NEUBIG, K.M, W.M. WHITTEN, J.R. ABBOTT, S. ELLIOTT, D.E. SOLTIS, & P.S. SOLTIS. 2014. Variables affecting DNA preservation in archival DNA speci-mens. In: W.L. Applequist and L.M. Campbell, eds. DNA banking in the 21st Century: Proceedings of the U.S. workshop on DNA banking. St. Louis: The WilliamL. Brown Center at the Missouri Botanical Garden, St. Louis, Missouri, U.S.A.
PARFITT, B.D. 1980. Origin of Opuntia curvospina (Cactaceae). Syst. Bot. 5:408–418.
PINKAVA, D.J., M.G. MCLEOD, L.A. MCGILL, & R.C. BROWN. 1973. Chromosome numbers in some cacti of western North America—II. Brittonia 25:2–9.
PINKAVA, D.J. 2002. On the evolution of the North American Opuntioideae. In: Hunt, D. & N. Taylor, eds. Studies in the Opuntioideae (Cac-taceae). David Hunt, The Manse. Pp. 59–98.
PINKAVA, D.J. 2003. Cactaceae Jussieau subfam. Opuntioideae Burnett. In Flora of North America Editorial Committee, eds. Flora of North American north of Mexico, Magnoliophyta: Caryophyllidae. Oxford University Press, NY, U.S.A. 4(1):102–150.
POWELL, A.M. & J.F. WEEDIN. 2004. Cacti of the Trans-Pecos and adjacent areas. Texas Tech University Press, Lubbock, TX, U.S.A.
RIPMA, L.A., M.G. SIMPSON, & K. HASENSTAB-LEHMAN. 2014. Geneious! Simplified genome skimming methods for phylogenetic systematic studies: a case study in Oreocarya (Boraginaceae). App. Pl. Sci. 2:1400062.
STAMATAKIS, A. 2014. RAxML version 8: a tool for phylogenetic analysis and post-analysis of large phylogenies. Bioinformatics 30:1312–1313.
STAPLES, G. & J. PRADO. 2018. Clarification is needed in the Code for the nomenclatural status of type specimen photographs. Taxon 67:833–835.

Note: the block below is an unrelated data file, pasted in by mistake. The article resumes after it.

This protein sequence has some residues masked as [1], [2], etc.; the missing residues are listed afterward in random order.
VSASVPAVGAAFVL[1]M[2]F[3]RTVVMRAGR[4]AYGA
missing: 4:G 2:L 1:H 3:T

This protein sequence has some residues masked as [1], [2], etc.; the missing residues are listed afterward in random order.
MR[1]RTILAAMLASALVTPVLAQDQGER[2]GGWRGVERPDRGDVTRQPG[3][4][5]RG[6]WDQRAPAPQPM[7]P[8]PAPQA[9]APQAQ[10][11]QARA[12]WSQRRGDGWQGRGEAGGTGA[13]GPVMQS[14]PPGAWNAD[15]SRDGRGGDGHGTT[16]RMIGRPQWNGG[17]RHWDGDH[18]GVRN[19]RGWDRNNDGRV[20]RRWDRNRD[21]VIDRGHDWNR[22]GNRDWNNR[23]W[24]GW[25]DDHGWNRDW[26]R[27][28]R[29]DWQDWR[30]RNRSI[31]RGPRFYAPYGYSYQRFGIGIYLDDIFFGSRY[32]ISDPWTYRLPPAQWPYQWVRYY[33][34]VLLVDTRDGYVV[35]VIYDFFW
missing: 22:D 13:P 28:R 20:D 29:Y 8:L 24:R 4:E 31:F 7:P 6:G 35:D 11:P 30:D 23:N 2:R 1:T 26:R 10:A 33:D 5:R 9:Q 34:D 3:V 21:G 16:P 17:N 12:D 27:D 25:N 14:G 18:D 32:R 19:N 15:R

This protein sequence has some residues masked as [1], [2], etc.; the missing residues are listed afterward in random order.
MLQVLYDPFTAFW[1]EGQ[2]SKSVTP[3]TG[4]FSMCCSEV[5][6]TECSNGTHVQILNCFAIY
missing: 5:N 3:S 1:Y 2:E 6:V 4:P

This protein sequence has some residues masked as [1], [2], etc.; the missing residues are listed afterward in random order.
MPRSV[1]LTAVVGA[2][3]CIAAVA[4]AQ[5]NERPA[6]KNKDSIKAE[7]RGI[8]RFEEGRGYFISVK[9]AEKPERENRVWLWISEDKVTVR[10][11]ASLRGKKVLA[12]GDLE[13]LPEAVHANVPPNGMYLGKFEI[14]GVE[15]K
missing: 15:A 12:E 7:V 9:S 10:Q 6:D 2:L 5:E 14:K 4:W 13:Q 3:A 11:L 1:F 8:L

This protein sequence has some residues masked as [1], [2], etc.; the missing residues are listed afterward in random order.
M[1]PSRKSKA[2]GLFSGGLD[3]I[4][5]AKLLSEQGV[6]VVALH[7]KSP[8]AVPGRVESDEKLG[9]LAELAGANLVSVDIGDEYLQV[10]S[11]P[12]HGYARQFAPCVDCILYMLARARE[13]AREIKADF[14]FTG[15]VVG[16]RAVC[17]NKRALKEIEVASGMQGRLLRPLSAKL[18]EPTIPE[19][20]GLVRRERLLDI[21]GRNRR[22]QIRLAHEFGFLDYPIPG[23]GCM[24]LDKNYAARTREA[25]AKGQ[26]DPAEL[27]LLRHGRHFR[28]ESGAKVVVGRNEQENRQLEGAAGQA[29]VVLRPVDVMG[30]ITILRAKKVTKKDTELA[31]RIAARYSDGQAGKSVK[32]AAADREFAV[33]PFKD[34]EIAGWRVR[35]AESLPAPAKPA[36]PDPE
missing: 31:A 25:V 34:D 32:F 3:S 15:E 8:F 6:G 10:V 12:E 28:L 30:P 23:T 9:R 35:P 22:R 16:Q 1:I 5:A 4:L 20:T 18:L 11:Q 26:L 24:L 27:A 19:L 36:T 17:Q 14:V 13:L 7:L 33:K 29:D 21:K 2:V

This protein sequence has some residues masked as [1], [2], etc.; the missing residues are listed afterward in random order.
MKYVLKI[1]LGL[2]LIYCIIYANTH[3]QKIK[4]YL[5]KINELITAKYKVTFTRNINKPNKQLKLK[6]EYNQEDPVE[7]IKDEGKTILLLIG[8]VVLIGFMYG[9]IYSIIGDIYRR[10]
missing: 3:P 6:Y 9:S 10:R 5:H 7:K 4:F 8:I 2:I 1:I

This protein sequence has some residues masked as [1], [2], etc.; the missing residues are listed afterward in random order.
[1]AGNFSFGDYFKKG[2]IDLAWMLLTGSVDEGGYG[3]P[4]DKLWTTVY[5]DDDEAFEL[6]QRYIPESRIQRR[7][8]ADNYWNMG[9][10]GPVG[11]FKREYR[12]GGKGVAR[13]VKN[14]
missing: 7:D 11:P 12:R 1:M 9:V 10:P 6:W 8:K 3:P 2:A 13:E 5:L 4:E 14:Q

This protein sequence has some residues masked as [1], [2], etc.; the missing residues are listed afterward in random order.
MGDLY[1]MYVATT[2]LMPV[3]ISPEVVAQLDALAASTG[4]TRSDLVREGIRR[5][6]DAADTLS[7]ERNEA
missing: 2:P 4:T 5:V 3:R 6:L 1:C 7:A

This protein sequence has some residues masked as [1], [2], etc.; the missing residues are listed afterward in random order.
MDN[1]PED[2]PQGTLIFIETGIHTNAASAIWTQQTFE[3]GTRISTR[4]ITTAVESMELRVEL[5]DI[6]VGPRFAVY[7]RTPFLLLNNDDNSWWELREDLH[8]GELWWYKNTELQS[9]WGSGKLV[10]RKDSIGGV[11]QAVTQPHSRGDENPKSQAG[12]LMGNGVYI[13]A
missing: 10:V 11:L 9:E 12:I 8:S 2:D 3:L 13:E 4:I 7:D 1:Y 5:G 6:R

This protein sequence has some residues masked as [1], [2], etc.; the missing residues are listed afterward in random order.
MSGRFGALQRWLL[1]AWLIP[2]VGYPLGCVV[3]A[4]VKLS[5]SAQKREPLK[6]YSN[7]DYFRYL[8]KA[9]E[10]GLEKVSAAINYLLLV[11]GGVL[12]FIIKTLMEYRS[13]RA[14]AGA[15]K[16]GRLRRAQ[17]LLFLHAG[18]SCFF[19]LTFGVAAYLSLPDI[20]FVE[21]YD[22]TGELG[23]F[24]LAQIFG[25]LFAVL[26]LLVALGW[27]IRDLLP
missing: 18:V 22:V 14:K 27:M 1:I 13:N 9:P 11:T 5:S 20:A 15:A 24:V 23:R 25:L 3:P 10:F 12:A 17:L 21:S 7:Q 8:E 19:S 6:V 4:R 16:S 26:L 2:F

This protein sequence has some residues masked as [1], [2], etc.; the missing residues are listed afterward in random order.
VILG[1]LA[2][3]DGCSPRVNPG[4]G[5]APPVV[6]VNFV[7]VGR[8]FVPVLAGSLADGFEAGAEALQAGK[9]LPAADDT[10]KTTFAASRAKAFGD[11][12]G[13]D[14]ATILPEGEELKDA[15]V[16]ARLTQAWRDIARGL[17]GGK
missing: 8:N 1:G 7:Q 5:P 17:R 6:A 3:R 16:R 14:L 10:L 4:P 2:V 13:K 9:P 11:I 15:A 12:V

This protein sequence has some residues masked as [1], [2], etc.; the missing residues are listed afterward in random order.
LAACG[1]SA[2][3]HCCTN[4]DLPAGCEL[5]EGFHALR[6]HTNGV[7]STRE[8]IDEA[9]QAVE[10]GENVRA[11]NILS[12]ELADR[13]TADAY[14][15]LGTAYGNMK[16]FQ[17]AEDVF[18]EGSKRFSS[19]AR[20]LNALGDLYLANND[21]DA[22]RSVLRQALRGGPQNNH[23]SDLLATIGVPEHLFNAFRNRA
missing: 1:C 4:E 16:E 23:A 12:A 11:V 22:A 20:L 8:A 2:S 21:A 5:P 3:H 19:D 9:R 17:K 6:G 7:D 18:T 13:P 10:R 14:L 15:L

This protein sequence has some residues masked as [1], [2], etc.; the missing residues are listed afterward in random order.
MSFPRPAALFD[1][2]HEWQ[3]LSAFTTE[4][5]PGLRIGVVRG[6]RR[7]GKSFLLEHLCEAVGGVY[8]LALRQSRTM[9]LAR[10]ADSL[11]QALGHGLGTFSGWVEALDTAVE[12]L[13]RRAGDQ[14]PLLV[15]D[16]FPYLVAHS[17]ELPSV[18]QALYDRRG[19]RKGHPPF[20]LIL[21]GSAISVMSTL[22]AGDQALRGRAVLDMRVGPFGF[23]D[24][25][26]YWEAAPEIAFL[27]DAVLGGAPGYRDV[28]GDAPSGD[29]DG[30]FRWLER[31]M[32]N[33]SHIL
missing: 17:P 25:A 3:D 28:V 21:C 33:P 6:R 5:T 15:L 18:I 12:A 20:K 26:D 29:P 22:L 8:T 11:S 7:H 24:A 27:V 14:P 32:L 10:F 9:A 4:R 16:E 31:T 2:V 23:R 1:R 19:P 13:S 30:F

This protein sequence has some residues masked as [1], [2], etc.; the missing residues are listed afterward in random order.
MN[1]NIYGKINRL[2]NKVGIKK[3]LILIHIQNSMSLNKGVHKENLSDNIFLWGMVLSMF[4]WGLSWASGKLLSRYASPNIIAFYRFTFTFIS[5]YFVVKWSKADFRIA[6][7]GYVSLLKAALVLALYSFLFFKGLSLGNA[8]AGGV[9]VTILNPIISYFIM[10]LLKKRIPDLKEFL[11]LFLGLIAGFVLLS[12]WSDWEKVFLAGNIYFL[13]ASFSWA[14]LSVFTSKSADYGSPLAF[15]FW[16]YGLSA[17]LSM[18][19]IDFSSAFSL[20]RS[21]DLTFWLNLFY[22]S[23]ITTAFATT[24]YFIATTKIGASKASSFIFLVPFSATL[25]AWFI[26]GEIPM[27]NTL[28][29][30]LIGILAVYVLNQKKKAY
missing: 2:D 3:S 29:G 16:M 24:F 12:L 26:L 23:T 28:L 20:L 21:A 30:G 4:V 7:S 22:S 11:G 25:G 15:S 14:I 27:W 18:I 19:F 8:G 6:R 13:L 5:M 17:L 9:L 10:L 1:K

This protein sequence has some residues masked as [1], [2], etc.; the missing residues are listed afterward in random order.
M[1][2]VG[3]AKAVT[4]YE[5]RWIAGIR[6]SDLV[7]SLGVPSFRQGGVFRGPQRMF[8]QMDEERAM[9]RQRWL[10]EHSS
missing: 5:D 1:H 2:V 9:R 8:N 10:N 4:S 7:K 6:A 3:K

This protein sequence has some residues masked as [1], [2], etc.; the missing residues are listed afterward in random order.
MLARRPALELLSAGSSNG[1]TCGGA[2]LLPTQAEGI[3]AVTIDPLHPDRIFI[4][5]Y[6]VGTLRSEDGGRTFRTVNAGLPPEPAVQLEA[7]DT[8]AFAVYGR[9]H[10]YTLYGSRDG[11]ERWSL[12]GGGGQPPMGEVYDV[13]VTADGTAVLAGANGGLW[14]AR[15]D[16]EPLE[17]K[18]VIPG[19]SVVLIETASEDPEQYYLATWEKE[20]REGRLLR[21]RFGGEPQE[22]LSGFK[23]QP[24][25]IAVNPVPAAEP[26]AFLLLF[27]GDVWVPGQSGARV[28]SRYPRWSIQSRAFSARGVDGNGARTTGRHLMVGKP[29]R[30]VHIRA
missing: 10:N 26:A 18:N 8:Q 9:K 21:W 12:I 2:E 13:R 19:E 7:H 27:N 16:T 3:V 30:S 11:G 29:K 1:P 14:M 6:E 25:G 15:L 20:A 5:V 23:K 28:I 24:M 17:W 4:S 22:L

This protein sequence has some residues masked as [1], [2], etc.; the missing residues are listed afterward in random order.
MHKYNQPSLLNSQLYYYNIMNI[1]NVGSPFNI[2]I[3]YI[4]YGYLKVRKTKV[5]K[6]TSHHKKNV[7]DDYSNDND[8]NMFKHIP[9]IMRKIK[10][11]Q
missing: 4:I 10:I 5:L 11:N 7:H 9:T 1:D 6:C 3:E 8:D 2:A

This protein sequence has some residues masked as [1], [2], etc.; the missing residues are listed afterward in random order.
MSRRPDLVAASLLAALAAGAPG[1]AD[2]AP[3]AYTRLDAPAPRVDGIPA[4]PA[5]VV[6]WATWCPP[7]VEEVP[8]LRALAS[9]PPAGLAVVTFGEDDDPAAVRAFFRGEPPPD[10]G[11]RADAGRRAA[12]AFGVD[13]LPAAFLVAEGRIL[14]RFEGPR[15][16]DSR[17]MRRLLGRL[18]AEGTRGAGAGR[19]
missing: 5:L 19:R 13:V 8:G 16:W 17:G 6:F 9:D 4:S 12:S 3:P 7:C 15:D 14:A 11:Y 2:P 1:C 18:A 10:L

STEBBINS, G.L. 1959. The role of hybridization in evolution. Proc. Amer. Philos. Soc. 103:231–251.
STRAUB, S.C.K., M. PARKS, K. WEITHMIER, M. FISHBEIN, R.C. CRONN, & A. LISTON. 2012. Navigating the tip of the genomic iceberg: next-generation sequencing for plant systematics. Amer. J. Bot. 99:349–364.
THIERS, B. 2017. Index Herbariorum: a global directory of public herbaria and associated staff. New York Botanical Garden’s Virtual Herbarium. Website: http://sweetgum.nybg.org/scien ce/ih/.
TURLAND N.J., J.H. WIERSEMA, F.R. BARRIE, W. GREUTER, D.L. HAWKSWORTH, P.S. HERENDEEN, S.KNAPP, W.-H. KUSBER, D.-Z. LI, K. MARHOLD, T.W. MAY, J. MCNEILL, A.M. MONRO, J. PRADO, M.J. PRICE, & G.F. SMITH, EDS. 2018: International Code of Nomenclature for algae, fungi, and plants (Shenzhen Code) adopted by the Nineteenth International Botanical Congress Shenzhen, China, Jul 2017. Koeltz Botanical Books, Glashütten, Germany.
WHEELER, Q.D. & N.I. PLATNICK. 2000. The phylogenetic species concept (sensu Wheeler and Platnick). In: Q.D. Wheeler and R. Meier, eds. Species concepts and phylogenetic theory: A debate. Colombia University Press, New York, U.S.A. Pp. 55–69.
WHITE T.J., T. BRUNS, S. LEE, & J.W. TAYLOR. 1990. Amplification and direct sequencing of fungal ribosomal RNA genes for phylogenetics. In: M.A. Innis, D.H. Gelfand, J.J. Sninsky, and T.J. White, eds. PCR protocols: A guide to methods and applications. Academic Press, San Diego, California, U.S.A. Pp. 315–322.
Copyright (c) 2022 Botanical Research Institute of Texas
This work is licensed under a Creative Commons Attribution-NonCommercial-NoDerivatives 4.0 International License.